Even before Covid-19 entered the country, only 30% of South Africans had an optimistic view
of the country’s economy improving within the next year. Adding that the impact of a five-week lockdown plus the double whammy of Moody’s downgrading the country to junk status – and it is not surprising that concerns rise even higher.Income and availability of food are also pressing issues for most South Africans
as a result of the current health crisis. Their least pressing worry is the travel limitations that the virus is imposing.
Young and old share the same concerns alike, with older consumers finding the economy more of worry while millennials are more concerned about their own family’s personal health.Lower to middle LSM consumers are generally more concerned about the virus and its secondary implications on their lives than are higher LSM consumers.
Presumably due to having fewer options, these consumers are more worried about their own incomes, education options and the state of the economy, while higher LSM consumers seem slightly less concerned about these aspects.High LSM consumers are more concerned than most about the availability of food and out of stocks.
Being used to a high level of grocery accessibility, many of these consumers have not previously encountered food shortages before.
Of course currently, during the lockdown, consumers are not going anywhere other than their own living rooms, but in the two weeks preceding lockdown, the government and media’s communication was highly effective in persuading consumers to avoid highly populated areas. In those two weeks, South Africans were already avoiding restaurants, public transport, events, stadiums and gyms more than consumers in some other countries.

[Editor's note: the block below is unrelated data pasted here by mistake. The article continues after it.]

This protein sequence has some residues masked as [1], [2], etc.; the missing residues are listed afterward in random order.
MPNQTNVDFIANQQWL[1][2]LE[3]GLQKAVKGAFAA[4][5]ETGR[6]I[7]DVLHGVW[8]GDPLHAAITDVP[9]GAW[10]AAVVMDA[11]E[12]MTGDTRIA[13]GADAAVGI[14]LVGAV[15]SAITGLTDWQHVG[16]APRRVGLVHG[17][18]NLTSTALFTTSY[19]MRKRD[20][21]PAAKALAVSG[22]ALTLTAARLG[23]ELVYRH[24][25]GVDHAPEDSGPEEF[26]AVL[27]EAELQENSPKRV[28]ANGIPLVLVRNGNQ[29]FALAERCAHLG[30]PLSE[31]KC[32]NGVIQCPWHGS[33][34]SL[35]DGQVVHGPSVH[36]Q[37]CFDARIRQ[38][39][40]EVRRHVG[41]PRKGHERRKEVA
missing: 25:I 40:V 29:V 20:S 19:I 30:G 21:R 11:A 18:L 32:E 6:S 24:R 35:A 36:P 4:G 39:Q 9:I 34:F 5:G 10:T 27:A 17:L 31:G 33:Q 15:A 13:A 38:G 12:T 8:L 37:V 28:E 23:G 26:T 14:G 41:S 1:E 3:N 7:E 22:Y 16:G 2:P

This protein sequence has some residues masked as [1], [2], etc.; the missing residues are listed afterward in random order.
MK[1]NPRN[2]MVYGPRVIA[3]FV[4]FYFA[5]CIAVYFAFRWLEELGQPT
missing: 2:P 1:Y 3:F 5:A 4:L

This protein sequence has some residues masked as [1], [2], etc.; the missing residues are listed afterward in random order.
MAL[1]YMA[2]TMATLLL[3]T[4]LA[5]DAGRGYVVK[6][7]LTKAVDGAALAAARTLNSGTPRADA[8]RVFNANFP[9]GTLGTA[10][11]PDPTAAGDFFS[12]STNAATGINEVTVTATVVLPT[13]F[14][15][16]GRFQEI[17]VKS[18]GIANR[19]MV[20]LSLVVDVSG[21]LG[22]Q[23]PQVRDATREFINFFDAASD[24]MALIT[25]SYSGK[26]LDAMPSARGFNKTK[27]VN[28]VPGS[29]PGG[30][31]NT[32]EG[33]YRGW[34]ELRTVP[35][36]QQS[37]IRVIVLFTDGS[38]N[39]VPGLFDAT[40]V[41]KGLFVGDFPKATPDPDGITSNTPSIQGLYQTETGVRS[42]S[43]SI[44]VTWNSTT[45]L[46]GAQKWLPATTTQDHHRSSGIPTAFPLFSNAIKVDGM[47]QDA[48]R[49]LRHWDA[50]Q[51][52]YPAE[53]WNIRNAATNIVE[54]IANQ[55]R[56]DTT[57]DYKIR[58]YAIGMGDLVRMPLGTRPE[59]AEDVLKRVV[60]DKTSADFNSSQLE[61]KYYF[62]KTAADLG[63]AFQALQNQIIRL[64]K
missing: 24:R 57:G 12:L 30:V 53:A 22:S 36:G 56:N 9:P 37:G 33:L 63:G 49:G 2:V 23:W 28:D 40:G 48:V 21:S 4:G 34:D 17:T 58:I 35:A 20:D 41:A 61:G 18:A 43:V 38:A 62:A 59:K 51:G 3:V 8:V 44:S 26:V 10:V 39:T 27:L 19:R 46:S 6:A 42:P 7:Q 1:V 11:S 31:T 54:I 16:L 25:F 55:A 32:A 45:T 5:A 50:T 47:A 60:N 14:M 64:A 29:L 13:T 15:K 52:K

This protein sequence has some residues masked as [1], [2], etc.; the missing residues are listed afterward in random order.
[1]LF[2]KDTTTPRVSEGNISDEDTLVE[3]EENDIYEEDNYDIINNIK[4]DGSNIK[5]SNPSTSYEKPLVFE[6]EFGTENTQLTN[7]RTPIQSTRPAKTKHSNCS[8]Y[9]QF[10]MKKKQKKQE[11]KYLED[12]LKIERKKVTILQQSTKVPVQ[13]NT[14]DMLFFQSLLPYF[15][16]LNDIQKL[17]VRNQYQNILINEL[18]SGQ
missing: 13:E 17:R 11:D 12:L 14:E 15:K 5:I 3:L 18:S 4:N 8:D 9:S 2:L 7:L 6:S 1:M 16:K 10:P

The strong local outdoor lifestyle meant that consumers did not stay away from parks as much as occurred in other countries. This was also enforced by messages on social media that suggested that parks were one of the ‘safer’ ways to engage with others in those pre-lockdown weeks.
The efficient response of our government has set the tone for South Africans’ dedicated compliance to the lockdown regulations. Worry over the situation has also contributed towards this.
South Africans are not alone in their concerns. At a global level, consumers are united in the belief that the pandemic will negatively impact their professional, personal and travel plans
, with less than 12% globally believing it will have no impact at all on their personal lives.Borderless Access
gathered the information in this article via an online survey of over 4,500 people over nine countries. The survey covered panellists from USA, Mexico, UK, Germany, South Africa, Nigeria, India, Saudi Arabia and UAE and was conducted from 20-29 March 2020 as most of those countries were entering into states of national lockdown.
Our next piece will focus on the expectations that consumers have of their brands during and post Covid-19.
Here we’ll share what brands can do to provide support and stability for consumers
in this uncertain world.
Borderless Access has been perfecting the practice of digital online research for many years. We have invested decades in transitioning clients from traditional to online methodologies
. At times like this, the knee-jerk reaction is to move to online for the wrong reasons. We believe for many strong reasons that online is the future of research
and can help you to transition to digital in a proactive rather than reactive manner. In this way, Borderless Access can help you to keep tracking your business insights, no matter the external global factors.
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